Technology

What Are We Doing Now?

Thanks to improved technology, smart engineering and innovative financing, desalination plants are springing up everywhere. The market for water desalination has witnessed a significant upturn during the last years. Driven by the increasing world population and the diminishing freshwater sources, a result of global warming, desertation and environment destruction, many countries in the world have constructed or are constructing water desalination plants for water supply. Meanwhile the technological innovations have been largely raising the energy efficiency of the desalination process and reducing the running costs, which are always the key concern for the large-scale water desalination. Especially, the innovations in energy utilization, such as solar energy and terrestrial heat, the advances of nanotechnology and molecular technologies have been elevating the outcome efficiency so largely that the desalination is really becoming a realistic solution for the water shortage in many parts of the world. It is predicted that this fast development is going to last and even accelerate for at least the next ten years. Dramatic increase is expected in Asia mainly China, in new technologies and small systems applications.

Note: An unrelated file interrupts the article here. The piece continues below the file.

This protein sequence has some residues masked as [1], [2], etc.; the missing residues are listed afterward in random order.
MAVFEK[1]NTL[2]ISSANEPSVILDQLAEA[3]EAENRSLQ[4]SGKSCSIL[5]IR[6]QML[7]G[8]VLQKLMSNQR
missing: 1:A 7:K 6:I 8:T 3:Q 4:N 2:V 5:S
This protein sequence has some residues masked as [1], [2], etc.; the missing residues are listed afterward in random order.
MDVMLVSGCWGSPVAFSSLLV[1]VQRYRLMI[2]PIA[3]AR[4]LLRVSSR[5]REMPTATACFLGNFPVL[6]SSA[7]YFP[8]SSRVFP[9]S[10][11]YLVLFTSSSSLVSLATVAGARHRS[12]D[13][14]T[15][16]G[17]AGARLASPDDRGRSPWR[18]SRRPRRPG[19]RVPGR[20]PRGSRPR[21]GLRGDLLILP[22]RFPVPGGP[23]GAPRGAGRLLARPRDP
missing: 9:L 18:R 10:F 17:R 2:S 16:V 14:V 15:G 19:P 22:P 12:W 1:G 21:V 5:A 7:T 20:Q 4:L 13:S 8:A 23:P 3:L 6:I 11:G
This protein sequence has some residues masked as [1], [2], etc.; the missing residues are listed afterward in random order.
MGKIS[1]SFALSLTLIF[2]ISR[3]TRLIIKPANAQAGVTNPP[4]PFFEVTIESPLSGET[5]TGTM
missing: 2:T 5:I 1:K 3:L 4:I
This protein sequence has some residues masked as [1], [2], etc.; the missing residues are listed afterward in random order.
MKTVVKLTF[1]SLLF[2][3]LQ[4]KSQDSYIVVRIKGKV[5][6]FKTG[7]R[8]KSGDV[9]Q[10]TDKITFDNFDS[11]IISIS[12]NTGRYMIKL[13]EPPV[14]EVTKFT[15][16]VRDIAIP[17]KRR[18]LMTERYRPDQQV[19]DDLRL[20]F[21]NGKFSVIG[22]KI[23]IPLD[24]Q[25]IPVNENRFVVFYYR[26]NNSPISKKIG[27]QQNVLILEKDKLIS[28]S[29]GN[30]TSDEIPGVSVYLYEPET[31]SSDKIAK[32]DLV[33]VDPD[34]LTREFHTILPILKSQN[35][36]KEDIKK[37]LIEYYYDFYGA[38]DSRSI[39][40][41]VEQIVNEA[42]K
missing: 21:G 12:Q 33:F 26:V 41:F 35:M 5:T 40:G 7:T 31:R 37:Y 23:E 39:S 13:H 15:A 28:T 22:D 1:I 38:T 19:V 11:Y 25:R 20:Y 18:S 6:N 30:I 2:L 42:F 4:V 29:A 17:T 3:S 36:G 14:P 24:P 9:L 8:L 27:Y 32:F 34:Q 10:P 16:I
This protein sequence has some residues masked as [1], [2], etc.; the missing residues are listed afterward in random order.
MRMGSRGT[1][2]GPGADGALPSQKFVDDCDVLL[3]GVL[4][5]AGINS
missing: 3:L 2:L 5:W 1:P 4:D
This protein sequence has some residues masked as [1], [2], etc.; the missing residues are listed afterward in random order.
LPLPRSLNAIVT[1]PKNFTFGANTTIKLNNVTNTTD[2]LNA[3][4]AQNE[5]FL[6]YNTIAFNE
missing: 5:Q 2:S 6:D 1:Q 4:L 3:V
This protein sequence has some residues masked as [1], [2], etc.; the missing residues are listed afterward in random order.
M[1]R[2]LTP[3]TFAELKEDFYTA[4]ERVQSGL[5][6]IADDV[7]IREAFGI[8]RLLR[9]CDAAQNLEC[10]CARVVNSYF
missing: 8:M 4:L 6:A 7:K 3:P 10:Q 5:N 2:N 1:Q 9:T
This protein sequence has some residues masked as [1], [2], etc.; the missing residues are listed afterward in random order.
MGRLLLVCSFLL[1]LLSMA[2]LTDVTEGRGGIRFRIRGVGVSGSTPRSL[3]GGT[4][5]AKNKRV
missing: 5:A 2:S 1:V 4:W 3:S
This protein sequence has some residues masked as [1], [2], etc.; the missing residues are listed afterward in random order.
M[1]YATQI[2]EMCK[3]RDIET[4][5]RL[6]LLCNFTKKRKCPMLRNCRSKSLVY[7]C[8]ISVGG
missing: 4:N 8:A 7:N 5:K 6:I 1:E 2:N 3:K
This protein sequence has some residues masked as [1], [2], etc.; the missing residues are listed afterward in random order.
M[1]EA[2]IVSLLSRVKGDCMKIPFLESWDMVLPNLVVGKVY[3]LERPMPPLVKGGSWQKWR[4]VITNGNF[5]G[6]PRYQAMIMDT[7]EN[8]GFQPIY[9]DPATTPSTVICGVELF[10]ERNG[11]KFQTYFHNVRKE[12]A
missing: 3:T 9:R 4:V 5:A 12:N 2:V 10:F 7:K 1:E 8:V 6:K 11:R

Divided by regions, Middle East still takes over 50% of the market share, followed by Asia-Pacific, where economic boom, urbanization, population growth and environment deterioration make the municipalities and industrials eager to search for new water sources. These two regions are going to remain the leading forces for the global markets. America and Europe share about 10% of the market respectively. The construction there is mainly for the purpose of reducing the use of groundwater or adding alternative water sources.

The traditional dominating technology MSF (Multiple Stage Flash) is continuing to lose its share to RO (Reverse Osmosis) and MED (Multi-effect Distillation), due to the improvement of membrane technologies and the cost advantage. Other innovations, mainly focused on reducing the costs and raising the efficiency, are also entering the market in fast paces. The establishment of the first hybrid plant, Fujairah plant, in the United Arab Emirates in 2004 is just an example.

Global Energies Inc.